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How to curb an adult temper tantrum

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Fr. Michael Rennier - published on 01/10/21

We expect our young children to tame theirs, but we need to look at our own emotional life and do the same.

We’ve all had that moment when something inside breaks. Disappointment, stress, or anger has been piling up and, suddenly, we can’t take it anymore. What follows is an adult temper tantrum. I’ve done it, I know. Maybe I’ll mutter that I don’t really care anyway and give up. I’ll claim nothing really matters. I’ll dissolve into quiet self-pity. I’ve seen other people lash out and say or do horrible things — words and actions they immediately regret and wish they could take back, but it’s too late.

When it comes to throwing temper tantrums, children get most of the blame. We emotionally mature, perfectly rational adults pretend we’ve put childish outbursts behind us and have overcome this bad habit once and for all. If children would just hurry and grow up and be more like adults, we muse, the world would be a calmer place.

My question, then, is why do I see adults throwing tantrums all the time? Why have I caught myself in the midst of them?

Now, I don’t mean that last week I banged my hands on the linoleum floor at the grocery store while screaming about wanting a candy bar at the check-out aisle, or that I refuse to put on my shoes when it’s time to go to church. I’ve left behind the habit of crying when someone else opens my yogurt package instead of letting me do it for myself. In this sense, no, adults don’t throw tantrums like those of young children — but we’d be lying if we claimed that we’ve left tantrums behind.

We rationalize our outbursts because the subject matter seems less trivial. We’re dealing with grown-up, serious, adult problems so, yes, from time to time we may emotionally explode. I assure you, however, that to a child the causes of their tantrums are not trivial. They’re responding to loss of control and feelings of helplessness. One way to regain control is to refuse to put on your shoes, or scream, or do both at once. Children are learning to deal with disappointment and manage unfulfilled desires. A pre-removed yogurt top may seem insignificant, but the emotions connected to it are serious, thus the intensity of the tantrum.

These emotions, if we don’t learn to manage them, follow us into adulthood. The intensity of the tantrum remains the same, even if the expression is different. An adult might yell, use profanity, throw objects, give the silent treatment, completely give up, or become excessively critical. What’s worse, we adults are much better at justifying our actions, so we claim the tantrum is acceptable because we’ve had a hard day, we’re just being honest, and other people shouldn’t judge us.

This starts a confrontational cycle in which the victim of the tantrum also loses the ability to be rational and responds in kind. Soon, a vicious fight is in the making, the kind that can destroy a relationship forever. I’ve seen families ripped apart by this negative feedback loop. I’ve seen friends stop speaking to each other forever.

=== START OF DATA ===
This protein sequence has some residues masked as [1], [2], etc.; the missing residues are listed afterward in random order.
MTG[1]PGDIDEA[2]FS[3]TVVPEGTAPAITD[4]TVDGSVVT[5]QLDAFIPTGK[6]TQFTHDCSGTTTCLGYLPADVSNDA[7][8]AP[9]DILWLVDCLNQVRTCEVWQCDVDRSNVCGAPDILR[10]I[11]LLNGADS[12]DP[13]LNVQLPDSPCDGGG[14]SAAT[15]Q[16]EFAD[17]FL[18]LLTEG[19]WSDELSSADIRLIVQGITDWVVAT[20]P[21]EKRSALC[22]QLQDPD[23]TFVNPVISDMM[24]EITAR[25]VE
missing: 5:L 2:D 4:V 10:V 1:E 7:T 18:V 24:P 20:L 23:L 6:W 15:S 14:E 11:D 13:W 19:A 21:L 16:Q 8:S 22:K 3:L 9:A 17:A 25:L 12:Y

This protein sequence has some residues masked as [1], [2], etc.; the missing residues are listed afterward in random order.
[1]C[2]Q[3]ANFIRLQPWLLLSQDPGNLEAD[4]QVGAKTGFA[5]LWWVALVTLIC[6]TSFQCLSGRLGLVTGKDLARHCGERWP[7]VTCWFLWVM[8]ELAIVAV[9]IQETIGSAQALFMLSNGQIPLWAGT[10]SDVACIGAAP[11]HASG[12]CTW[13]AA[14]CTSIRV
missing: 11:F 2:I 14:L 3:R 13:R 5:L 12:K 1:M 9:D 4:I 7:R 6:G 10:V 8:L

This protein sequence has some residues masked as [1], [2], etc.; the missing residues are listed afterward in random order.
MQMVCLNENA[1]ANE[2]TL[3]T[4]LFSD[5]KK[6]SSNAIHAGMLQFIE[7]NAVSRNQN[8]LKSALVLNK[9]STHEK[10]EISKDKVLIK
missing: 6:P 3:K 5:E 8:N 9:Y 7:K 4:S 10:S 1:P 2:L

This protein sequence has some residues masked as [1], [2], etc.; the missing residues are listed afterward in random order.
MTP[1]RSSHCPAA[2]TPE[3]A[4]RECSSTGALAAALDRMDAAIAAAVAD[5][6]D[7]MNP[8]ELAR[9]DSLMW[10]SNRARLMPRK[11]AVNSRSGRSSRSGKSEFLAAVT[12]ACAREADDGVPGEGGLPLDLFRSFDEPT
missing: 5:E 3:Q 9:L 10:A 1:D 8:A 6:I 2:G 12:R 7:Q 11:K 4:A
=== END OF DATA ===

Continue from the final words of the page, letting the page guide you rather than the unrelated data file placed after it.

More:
If children can learn to curb their tantrums, so can we.

The first step is to admit that we lose control of our emotions from time to time. That’s okay. Stress does that. Living in denial won’t help, though.

Second, once we understand our emotions are leading us down a dark path, we need the discipline to get them under control — or at least let the rawness of the emotions subside. This means taking some alone time. I know a lot of people who believe the best way to argue is to start and not stop until it’s solved, no matter how long it takes or how intense it becomes. I don’t agree with this advice. It’s one thing to be proactive and not let an argument fester or become passive-aggressive, but it’s entirely another to subject each other to temper tantrums, thinking that unleashing the full force of our irrational frustration on another person is somehow helpful. It’s far more productive to take some space to regain calm. No one deserves to bear the brunt of another person’s tantrum.

Finally, setting boundaries is important. No matter how much inner turmoil a person is feeling, it isn’t okay to express it in certain ways. In an emotional furor, it’s all too easy to say or do things we don’t really mean. Those words can never be erased. They end up causing long-term damage, even after apologies are made. We also need to be careful not to transfer our frustration unfairly onto other people. Just because I had a stressful day at work it doesn’t mean I can be terrible to my wife and children when I get home.

We throw tantrums when we feel loss of control. No one understands, no one empathizes, it will never get better. It’s an action of despair. This past year, a lot of adults have thrown tantrums. It happens privately, in public, collectively, on social media — everywhere. We had a particularly challenging year, but we can’t rely on that excuse as a justification. Instead, standing at the precipice of this new year, rather than focusing on the negative and giving in to more tantrums, let’s resolve to take control of our own destiny, to empathize with and love each other, and take joy in all of the parts of our lives that are blessed.


ESKIMOS

Read more:
The Inuit’s secret parenting technique for dealing with temper tantrums

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Personal GrowthVirtue
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